Either way, it is not fair to call O. gigas "devolution" because it is not a freak accident that quickly died out because of its fragility....it is a new species that is alive and well in botanical gardens all over, and survives fine in the same environment as O. lamarckiana does. Just ask yourself: how many different types of evening primrose do you think might have "devolved" from other types (like the O. gigas did)? How many insects?

    Anyway: we agree that genes can mutate, causing a new and physically different species to form from an old species. Is it difficult to concede that the new species can have a (very tiny) advantage over the old species? Could a new "freakishly" tall, or "freakishly sturdy" species of plant have an advantage, you think? Could this advantage make a noticeable difference after a million years of competition?

    We have already established that a new species can come from an old species due to genetic mutation. Now you only need to take the next logical step and realize that if a species is seperated (geographically, for example) over time naturally occurring mutations/variety in the DNA can cause the seperated groups to become different species. These new species will no longer be able to interbreed with each other, just like O. gigas and O. lamarckiana. They may even look strikingly different (O. gigas and O. lamarckiana look very different, and that's only after ONE mutation.)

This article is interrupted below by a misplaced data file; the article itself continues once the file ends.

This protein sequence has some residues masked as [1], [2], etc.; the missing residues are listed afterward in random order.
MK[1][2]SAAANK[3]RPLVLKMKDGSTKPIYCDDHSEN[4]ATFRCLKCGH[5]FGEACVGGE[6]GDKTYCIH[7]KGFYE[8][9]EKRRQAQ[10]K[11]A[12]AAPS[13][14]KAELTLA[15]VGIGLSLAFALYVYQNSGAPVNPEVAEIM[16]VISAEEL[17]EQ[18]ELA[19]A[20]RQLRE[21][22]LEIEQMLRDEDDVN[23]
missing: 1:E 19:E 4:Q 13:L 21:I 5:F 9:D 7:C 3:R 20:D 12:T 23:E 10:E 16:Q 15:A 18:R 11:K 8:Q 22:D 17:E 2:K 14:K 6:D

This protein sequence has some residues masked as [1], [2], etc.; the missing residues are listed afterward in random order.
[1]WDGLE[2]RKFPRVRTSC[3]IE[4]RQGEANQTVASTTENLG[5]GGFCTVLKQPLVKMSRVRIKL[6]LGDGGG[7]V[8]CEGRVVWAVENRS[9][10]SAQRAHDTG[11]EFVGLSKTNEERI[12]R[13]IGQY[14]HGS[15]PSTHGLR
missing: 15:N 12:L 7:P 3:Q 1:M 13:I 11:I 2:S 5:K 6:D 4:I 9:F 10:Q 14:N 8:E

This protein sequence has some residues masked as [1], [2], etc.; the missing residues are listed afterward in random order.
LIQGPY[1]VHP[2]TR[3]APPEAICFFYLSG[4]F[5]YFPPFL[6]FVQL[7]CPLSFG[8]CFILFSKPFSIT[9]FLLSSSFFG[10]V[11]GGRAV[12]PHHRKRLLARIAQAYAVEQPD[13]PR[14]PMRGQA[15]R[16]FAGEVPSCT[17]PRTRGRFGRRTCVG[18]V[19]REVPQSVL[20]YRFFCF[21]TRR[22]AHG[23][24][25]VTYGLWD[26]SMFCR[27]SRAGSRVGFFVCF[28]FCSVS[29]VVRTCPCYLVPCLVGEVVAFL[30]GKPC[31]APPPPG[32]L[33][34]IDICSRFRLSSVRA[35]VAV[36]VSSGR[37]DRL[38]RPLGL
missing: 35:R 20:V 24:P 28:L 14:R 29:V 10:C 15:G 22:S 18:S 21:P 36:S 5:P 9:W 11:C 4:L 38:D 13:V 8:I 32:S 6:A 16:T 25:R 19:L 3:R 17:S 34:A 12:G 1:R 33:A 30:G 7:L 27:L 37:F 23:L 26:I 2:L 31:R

Ok, so to sum up: 1)genetic mutation/variation can cause new species to form, 2)mutations/variations can sometimes be beneficial

    If you can accept these simple hypotheses, you agree with evolution in principle. (Actually, as long as you accept that all complex organisms have living parents, you accept evolution in principle.) I find it amusing that the website you quoted says that the example of the evening primrose can produce nothing other than "the odd freak". Interestingly, the natural world is filled with "odd freaks", from walkingsticks to kangaroos.

    I mean, are people with sickled-cell anemia "odd freaks"? Perhaps....and yet, this unique genetic mutation makes the Africans who have it less vulnerable to malaria.